The Atlas V 541 rocket of the United Launch Alliance (ULA) has successfully lifted off from the Launch Complex 3 at the Vandenberg Air Force Base in California, carrying a payload for the National Reconnaissance Office. The payload consisted of a NROL-42 classified satellite that was successfully placed in the orbit by the Atlas V rocket. Although there was only 60 percent chance of favorable weather condition at T-minus zero, still the conditions were acceptable, and the NROL-42 was launched on scheduled time.
On September 23, at the launching time, the Atlas V rocket produced around 2.4 million pounds-force of thrust for the lift up thus lighting up the night sky over California. The rocket reached the Mach 1 stage in just 34 seconds. Eileen Drake, the CEO and President of Aerojet Rocketdyne, said that they were delighted to continue delivering world-class propulsion systems for their warfighters both at home as well as overseas. For them, reliability is the strong suit of their products, and they are looking forward to supporting future missions that are targeted towards ensuring both security of the nation as well as its allied forces.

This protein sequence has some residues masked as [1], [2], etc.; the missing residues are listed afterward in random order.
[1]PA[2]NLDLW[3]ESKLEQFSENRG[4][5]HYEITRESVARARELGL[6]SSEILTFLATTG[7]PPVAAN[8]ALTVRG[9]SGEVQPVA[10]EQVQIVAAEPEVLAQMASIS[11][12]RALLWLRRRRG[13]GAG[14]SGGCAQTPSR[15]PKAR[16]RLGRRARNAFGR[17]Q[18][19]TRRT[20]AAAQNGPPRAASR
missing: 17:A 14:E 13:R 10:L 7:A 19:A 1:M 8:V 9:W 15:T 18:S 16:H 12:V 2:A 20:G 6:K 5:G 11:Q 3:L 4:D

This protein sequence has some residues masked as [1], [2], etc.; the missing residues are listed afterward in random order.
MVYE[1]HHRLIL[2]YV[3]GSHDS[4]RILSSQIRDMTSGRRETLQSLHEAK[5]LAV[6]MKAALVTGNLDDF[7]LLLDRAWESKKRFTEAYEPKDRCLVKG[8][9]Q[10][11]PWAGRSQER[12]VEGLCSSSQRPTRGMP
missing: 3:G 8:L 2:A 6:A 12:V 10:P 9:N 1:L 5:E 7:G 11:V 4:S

Jerry Tarnacki, Senior Vice President of the Space Systems Business Unit at Aerojet Rocketdyne told that the success of the launch and the flawless performance of their propulsion systems reflected the continued dedication and professionalism of everybody working at Aerojet Rocketdyne. As usual, the launch coverage ended before the completion of the flight, which is a trademark of the NRO launches.
The NROL-42 classified payload, rumored to be a signal collecting surveillance satellite, Trumpet Follow in 2, and a Space-Based Infrared System Highly Elliptical Orbit (HEO-4) which was the secondary instrument package of the spacecraft, both of them were deployed successfully, as informed by the ULA. Laura Maginnis, ULA vice president of Government Satellite Launch, congratulated the entire team for overcoming multiple challenges that came all through the launch campaign including the effects of Irma and also the replacement of a first stage battery. The current NROL-42 launch was the 6th one from ULA in 2017, and also the 25th launch supporting the National Reconnaissance Office. Also, it was for the 73rd time that the highly capable Atlas V booster was used.